Friday 24 April. 20:00 – 22:30.
At Crookes Social Club
Full £15, Over 60s, disabled and unemployed £12, Student with NUS card £8, 15 – 17 year olds £3, Under 15s Free. CASH ONLY on door.
Advance tickets available from www.ticketsource.co.uk/sheffield-jazz at the same net price as on the door.
Alan Barnes: alto/baritone sax and clarinets plus: trumpets: Pat White, James Copus; trombones: Mark Nightingale, Gordon Campbell; Howard McGill: alto/ woodwinds; Robert Fowler: tenor/ woodwinds; Andy Panayi: tenor/ woodwinds; Mick Foster: baritone/ woodwinds; Robin Aspland: piano; Sam Burgess: bass; Matt Skelton: drums
Alan Barnes celebrates his 60thbirthday with a collection of tunes from his birth year in large-group format with new arrangements by trombonist Mark Nightingale. Even though it was set in an exceptionally fertile decade, 1959 still stands out as a remarkably fruitful year for jazz albums. ‘Kind of Blue’, ‘Giant Steps’, ‘Mingus Ah Um’, ‘Thelonious Monk at Town Hall’ and Dave Brubeck’s ‘Time Out’ are all iconic recordings from that year. Expect joyous playing, outstanding virtuosity, variety and Alan’s inimitable sense of humour. This gig has been made possible by generous financial support from a member of our audience.
Alan Barnes reached the age of 60 in 2019. Art Pepper recorded a classic in 1959 called Art Pepper +11 with arrangements by Marty Paice and featuring Art Pepper as the main soloist throughout. With this in mind, Alan commissioned Mark Nightingale to write 13 charts for 12 piece big band of tunes written in 1959. The album of the project on Woodville Records WVCD151 has received 4 and 5 star reviews. These arrangements are pure fire, and need to be heard to be believed. Alan himself features on alto and baritone saxes, clarinet and bass clarinet.
The tunes include Boogie Stop Shuffle (Mingus), Naima (Coltrane), Blowin’ the Blues Away (Silver), Dreamsville (Mancini), As Catch Can (Mulligan) Little Rootie Tootie (Monk), Single Petal of a Rose (Ellington) and A Felicidade (Jobim).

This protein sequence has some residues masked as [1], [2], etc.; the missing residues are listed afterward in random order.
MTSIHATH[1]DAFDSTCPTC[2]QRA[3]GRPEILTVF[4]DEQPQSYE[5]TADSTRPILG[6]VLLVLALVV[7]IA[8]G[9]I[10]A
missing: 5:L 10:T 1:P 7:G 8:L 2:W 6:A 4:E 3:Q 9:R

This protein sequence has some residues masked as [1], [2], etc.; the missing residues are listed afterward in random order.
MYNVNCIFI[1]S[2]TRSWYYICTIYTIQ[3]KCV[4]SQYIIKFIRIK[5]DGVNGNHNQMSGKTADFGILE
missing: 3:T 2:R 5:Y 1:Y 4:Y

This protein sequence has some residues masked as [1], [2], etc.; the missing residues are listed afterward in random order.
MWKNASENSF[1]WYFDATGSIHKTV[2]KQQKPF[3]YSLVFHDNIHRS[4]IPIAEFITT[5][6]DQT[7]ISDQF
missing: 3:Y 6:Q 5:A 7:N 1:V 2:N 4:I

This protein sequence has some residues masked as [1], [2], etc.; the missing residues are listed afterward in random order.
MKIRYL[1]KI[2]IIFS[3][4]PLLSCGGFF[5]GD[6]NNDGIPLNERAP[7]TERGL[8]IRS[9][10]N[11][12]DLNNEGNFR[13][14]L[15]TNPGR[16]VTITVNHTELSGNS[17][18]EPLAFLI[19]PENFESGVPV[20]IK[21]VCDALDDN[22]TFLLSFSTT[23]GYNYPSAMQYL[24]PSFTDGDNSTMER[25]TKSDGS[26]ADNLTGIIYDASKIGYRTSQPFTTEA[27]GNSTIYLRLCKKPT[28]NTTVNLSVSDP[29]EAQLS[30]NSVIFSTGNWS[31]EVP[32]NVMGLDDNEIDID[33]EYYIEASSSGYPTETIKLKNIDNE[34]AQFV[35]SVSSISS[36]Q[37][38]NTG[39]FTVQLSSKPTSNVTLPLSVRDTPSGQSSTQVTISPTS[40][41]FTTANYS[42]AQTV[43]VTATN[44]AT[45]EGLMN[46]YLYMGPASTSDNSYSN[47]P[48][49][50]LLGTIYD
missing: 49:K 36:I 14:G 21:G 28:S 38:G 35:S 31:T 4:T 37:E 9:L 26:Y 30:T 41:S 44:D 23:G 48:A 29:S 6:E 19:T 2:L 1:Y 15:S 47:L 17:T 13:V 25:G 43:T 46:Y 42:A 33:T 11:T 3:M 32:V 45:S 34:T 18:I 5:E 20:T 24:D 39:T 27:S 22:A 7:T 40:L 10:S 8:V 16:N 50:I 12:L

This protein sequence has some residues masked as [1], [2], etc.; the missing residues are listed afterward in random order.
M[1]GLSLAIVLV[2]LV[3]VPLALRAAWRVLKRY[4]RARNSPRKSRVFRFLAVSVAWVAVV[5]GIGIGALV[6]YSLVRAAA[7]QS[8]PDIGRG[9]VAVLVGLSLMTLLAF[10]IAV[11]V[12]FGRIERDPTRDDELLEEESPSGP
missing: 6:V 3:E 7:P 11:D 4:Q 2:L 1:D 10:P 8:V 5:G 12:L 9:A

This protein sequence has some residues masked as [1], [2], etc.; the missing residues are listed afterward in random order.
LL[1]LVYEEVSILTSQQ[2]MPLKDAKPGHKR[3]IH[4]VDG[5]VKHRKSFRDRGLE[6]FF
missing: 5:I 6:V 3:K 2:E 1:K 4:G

“Alan Barnes closed Friday night with a first-call band assembled to celebrate his 60th birthday. Its name, Alan Barnes + 11, recalls the Art Pepper + 11 recording of Modern Jazz Classics in 1959 – the year of Barnes’s birth. He had asked Mark Nightingale to write charts of pieces from that year and the repertoire unfolded tonight. It included: Mingus’s Boogie Stop Shuffle, Brubeck’s Take Five, Mulligan’s As Catch Can, Ellington’s Single Petal Of A Rose and Monk’s Little Rootie Tootie. With superb soloing all round this performance was spectacular”…Brian Payne, Jazz Journal (Review of Scarborough Jazz Festival 2019)
“To celebrate my 60th birthday, I wanted to record an album with a similar concept and to ask one of my favourite musicians, trombonist Mark Nightingale, to take on the arranging duties. We decided on a slightly different instrumentation, that all the musicians would be featured as soloists at some point, and that we would choose themes from my birth year -again 1959. I wanted to solo mainly on alto but to also spotlight my ‘doubles’ of clarinet, bass clarinet and baritone on some tracks as Art Pepper had done 60 years earlier on tenor and clarinet. Mark responded immediately, enthusiastically and brilliantly, and within a few weeks I had a collection of wonderful charts all of which displayed his astoundingly fecund imagination in re-thinking completely new takes on these ageless tunes.” …Alan Barnes